One of the nice things about going to a party is meeting new people. Early in the conversation someone usually asks “what do you do?” and I get to answer “I’m an Architect.” Everyone loves to speak with an Architect: many will share their childhood dreams about becoming an Architect, others will share a story about a past remodel and still others will want to share opinions about the new local building. Whatever the conversation, there’s always an interesting point of connection – and who doesn’t like being popular at a party?
There are lots of things I love about being an Architect, from the artistic creativity to the technological challenges – it embraces so many areas of human endeavor. Ever since I was a boy, I had a fascination with archaeology. I could sit for hours pouring through picture books of Egyptian and Mayan ruins, imagining the people who lived there and what the cities might have looked like when they were still new. I’m grateful that life has given me the chance to wander the streets and touch the building of a few of these ancient cities. I’m also grateful that this antiquarian interest can offer valuable insights in my professional life.
As an Architect, visiting an ancient building goes beyond tourism. I study the plans, examine the geometry and proportions, investigate the mythical and the symbolic meanings, and explore the structural system and construction methods. Generally I try to get behind the surfaces to understand what the original builders did and how they created their physical and emotional effects. One area of special concern of the ancient builders was understanding their place in the cosmos – often represented with alignments to the sun, moon and stars.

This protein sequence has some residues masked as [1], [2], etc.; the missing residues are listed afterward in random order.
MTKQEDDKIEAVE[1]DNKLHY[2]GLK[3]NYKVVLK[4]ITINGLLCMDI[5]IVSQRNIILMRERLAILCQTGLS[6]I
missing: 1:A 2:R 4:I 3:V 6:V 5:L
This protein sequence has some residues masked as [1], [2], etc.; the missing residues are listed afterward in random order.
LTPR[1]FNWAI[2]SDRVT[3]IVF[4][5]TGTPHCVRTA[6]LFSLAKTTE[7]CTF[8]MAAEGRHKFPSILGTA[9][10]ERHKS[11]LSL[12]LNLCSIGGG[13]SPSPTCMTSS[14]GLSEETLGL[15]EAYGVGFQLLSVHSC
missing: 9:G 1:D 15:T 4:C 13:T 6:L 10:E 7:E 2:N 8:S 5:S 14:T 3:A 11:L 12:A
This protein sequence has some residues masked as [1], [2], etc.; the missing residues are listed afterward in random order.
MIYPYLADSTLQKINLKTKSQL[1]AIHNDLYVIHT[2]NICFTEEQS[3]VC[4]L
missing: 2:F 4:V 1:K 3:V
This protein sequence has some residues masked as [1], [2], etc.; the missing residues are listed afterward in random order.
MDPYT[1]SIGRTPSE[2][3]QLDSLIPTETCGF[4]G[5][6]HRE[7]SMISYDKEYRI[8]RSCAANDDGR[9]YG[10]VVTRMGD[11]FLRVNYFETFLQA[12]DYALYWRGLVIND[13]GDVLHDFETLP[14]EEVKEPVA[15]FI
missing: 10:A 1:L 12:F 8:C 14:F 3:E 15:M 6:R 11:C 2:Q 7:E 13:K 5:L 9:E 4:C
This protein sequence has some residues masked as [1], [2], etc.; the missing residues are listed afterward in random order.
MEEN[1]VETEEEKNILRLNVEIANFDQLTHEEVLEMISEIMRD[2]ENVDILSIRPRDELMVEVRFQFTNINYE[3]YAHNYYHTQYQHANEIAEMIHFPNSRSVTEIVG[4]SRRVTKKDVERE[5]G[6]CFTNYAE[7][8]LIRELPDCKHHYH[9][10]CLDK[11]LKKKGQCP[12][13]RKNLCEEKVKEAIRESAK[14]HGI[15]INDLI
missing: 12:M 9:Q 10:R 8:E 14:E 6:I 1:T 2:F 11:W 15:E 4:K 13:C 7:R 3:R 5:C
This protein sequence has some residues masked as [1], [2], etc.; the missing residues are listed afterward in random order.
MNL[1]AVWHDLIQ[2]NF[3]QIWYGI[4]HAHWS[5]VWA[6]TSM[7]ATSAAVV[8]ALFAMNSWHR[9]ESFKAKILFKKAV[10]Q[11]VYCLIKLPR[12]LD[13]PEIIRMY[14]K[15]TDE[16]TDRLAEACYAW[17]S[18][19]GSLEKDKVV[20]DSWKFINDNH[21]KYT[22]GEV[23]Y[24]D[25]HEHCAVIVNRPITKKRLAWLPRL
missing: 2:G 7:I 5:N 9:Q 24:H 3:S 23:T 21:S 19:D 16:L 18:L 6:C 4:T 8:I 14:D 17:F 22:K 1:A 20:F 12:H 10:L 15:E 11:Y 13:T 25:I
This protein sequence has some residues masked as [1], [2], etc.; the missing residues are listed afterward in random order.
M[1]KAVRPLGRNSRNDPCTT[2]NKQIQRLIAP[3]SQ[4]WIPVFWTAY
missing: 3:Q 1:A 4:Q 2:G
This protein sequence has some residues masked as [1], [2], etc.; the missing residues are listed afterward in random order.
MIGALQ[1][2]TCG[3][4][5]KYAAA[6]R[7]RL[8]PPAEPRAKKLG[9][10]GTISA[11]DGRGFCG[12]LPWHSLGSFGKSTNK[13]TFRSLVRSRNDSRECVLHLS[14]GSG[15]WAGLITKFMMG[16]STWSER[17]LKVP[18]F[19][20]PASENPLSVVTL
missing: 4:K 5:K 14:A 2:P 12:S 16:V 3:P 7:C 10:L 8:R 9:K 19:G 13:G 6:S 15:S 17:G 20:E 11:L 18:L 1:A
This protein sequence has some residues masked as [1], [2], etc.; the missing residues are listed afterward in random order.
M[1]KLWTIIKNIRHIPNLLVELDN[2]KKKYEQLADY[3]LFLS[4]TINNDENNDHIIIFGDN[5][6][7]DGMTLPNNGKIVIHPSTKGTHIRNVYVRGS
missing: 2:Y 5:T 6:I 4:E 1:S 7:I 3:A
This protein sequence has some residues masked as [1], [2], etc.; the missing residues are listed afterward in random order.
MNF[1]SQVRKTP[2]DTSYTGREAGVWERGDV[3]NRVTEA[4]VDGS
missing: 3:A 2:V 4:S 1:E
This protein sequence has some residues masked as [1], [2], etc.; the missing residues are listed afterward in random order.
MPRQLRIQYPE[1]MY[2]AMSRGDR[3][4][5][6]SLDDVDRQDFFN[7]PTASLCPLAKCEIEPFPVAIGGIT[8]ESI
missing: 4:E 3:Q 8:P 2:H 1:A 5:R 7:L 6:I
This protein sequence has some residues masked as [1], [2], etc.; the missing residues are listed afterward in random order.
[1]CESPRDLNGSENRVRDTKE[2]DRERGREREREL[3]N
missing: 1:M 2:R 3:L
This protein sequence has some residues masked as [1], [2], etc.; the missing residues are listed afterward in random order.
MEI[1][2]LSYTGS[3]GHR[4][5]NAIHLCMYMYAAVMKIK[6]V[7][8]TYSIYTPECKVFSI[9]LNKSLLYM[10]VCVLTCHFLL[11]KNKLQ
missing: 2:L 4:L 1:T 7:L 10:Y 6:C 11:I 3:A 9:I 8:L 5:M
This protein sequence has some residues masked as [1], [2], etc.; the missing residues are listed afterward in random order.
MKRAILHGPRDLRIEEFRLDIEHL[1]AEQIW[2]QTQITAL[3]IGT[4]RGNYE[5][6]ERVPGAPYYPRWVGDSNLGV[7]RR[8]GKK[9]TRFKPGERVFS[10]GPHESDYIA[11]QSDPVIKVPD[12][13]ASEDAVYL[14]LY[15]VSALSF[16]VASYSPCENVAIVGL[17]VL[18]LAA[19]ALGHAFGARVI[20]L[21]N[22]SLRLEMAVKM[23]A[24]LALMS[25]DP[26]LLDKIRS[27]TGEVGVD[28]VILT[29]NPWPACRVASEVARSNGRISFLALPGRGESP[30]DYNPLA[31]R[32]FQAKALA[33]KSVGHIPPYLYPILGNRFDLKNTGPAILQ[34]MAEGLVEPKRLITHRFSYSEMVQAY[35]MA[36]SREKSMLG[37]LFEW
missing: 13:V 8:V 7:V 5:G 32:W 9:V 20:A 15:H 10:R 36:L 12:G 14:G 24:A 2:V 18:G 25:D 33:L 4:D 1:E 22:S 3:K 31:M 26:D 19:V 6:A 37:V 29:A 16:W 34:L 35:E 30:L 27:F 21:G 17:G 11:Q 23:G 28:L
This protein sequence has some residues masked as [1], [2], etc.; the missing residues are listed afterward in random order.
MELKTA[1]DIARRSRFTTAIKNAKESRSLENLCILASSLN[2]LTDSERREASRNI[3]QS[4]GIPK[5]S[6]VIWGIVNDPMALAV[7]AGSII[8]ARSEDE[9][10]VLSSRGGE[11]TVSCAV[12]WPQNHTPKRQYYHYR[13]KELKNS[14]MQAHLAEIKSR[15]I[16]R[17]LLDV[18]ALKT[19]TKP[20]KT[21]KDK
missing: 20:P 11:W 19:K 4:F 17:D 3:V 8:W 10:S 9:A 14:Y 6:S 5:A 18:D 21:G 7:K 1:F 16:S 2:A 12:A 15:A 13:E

In the classical Mayan city of Chichen Itza sits El Castillio, site a Mayan temple dedicated to the deity Kukulkan. Each of the pyramid’s four sides has 91 steps which, when added together and including the temple platform on top as the final “step”, produces a total of 365 steps, representing the year and the seasons. Twice a year, during the spring and autumn equinoxes, the late afternoon sun strikes off the northwest corner of the pyramid and casts a series of triangular shadows against the northwest balustrade, creating the illusion of the feathered serpent diety “crawling” down the pyramid.
The ancient Khmer in Cambodia also used their buildings position and the sun to place themselves in the cosmos. The massive temple city of Angkor Wat is a virtual observatory of celestial objects. Most dramatic is the alignment of the sun atop the peak of the stuppa at the equinox. Beautiful and mystical effects of the sun can also be found in interior spaces: at Banteay Srei as the light of the sun seems to burn like the flame of enlightenment.
The best part about the study and visits of these ancient wonders is that what they teach can still be used in buildings today. In one recent project, we created a 3-story stair tower to bring light down into the lower, subterranean levels of the house. The open stairway lets gentle diffuse light filter down throughout the year. But on a few special days, when the alignment of the house and the sun is just right, direct sun rays navigate their way thru the building and alight the walls like the flames of old.
How cool is it to be an Architect!!